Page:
I guess by Norfolk Island standards the house may be a glamourous house. I found it ordinary from the exterior, eclectic in some of its interior and ostentatious in some rooms. Our guide was the housekeeper who seemed to be bored with showing tourists through her house. There was fine glass ware in the dining room but it remined me of the displays in DJs, there was expensive wall papers and expensive looking Asian furniture, but it did not tell me about the author until we got to her office and library. A plain working office and an extensive library of old research books which we could not enter but only observe from the door. The bookcases lined the walls and then were set up in rows. I doubt there was anything other than books and bookcases in the room. There is a covered patio where ferns in baskets hang from the ceiling annoyingly low amongst which also hung Tiffany stained glass lamp shades. We congregated on the patio seating in the available chairs and basically looked at the ferns, the lamp shades and each other for what must have been 30 mins. Our guide answered random questions with short, clipped responses then suddenly arose and led us from the patio through other rooms. I found it weird.

Finally, we left the house to go to the summer house/gift shop where over-priced copies of her books were on sale. Then we boarded the bus to return to the Baunti Tours office. No photos of the interior of the house were permitted but I got a few of the exterior and surrounds which follow.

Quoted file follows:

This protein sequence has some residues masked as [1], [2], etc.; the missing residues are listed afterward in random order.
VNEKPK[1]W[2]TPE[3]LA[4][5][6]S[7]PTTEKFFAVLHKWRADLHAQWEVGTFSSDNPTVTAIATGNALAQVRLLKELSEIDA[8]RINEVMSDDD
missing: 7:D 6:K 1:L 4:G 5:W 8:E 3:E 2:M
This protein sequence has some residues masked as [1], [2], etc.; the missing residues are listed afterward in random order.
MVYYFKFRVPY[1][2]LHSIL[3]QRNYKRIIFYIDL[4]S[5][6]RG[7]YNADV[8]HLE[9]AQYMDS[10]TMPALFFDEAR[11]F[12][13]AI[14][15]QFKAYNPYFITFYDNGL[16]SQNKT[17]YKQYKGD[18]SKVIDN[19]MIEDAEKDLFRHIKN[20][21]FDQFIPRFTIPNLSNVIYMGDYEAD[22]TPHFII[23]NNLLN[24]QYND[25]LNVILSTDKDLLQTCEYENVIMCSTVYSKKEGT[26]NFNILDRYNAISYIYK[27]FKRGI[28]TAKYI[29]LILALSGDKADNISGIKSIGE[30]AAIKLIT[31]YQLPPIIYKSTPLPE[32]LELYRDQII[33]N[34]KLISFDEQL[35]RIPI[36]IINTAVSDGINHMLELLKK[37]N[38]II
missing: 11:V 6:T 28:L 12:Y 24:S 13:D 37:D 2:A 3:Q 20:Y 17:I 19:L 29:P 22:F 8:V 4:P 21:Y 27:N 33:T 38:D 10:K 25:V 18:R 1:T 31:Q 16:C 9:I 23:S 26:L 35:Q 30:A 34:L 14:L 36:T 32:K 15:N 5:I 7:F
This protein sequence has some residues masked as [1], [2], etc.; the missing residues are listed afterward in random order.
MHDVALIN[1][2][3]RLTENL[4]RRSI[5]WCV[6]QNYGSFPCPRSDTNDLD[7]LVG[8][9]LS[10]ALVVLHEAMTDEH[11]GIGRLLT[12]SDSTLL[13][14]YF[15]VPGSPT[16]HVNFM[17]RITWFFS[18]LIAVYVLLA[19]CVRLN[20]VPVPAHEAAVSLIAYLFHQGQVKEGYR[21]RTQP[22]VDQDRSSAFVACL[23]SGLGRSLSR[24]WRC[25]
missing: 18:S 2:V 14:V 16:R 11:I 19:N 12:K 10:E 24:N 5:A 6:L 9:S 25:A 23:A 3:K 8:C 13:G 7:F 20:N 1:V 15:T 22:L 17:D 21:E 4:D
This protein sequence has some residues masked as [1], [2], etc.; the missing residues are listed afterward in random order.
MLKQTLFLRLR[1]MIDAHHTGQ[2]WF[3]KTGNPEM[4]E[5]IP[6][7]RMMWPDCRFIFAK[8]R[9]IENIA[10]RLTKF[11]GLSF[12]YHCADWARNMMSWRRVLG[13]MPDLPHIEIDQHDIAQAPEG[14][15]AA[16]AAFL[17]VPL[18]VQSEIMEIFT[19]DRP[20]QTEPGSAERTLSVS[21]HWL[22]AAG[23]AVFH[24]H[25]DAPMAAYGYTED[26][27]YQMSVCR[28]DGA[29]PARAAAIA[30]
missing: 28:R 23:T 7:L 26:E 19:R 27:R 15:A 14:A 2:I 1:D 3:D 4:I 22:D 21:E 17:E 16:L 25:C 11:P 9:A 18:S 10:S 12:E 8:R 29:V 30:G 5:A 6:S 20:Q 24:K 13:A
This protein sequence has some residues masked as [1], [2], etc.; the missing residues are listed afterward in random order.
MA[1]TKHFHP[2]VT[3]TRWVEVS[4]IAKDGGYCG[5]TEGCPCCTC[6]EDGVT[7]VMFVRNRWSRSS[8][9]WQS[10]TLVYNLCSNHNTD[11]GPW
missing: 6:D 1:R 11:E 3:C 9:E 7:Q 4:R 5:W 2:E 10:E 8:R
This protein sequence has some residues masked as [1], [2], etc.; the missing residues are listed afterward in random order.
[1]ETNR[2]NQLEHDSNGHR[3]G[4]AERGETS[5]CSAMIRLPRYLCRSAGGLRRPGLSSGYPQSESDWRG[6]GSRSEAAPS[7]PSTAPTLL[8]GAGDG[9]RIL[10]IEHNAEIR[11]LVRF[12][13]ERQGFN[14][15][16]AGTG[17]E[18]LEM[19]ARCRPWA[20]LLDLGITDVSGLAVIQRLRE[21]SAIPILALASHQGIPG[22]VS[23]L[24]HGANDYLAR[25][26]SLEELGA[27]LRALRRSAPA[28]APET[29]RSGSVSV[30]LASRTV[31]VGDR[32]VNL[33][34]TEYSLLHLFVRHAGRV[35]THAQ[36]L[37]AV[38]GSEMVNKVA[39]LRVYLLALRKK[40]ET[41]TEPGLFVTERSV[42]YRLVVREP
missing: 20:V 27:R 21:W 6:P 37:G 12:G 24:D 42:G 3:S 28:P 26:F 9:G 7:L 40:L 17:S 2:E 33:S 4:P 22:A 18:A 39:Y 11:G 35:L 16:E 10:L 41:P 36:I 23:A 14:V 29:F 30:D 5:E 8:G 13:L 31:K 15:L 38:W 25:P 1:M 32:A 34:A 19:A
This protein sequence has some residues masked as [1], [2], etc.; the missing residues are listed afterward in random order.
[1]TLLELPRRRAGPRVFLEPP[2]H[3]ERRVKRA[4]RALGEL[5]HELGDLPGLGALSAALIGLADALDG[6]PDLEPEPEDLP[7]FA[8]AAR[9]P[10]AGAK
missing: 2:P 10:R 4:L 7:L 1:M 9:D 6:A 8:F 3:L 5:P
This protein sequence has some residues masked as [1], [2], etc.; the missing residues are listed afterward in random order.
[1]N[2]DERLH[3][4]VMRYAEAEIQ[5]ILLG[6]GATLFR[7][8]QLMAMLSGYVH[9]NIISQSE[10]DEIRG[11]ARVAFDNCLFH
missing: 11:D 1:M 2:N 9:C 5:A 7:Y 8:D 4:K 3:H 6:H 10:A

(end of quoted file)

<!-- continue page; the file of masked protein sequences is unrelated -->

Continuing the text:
Colleen McCullough’s house on Norfolk.

We filled in the rest of our time with a walk through the Hundred Acre reserve. Given the wet weather we should have known better as we had to scrap our shoes to be rid of the mud from the walk. The reserve is not natural species, but a former farm replanted mainly with Norfolk pine. A walking track through Hundred Acres Reserve leads to Rocky Point. Home to an observation post during World War II, it’s now a favoured fishing spot among locals. From the cliffs we could see the seabirds as they sweep and soar against the backdrop of the wave-lashed coastline. In the distance, the rocky outline of Phillip Island is visible. However, we were always on edge fearful of slipping in the mud or falling into a Boobie nesting hole.

The most remarkable thing was the avenue of Moreton Bay figs planted along the road passing the reserve. Enormous trees with huge root systems forming a beautiful esplanade of trees. My photos show these trees and their size.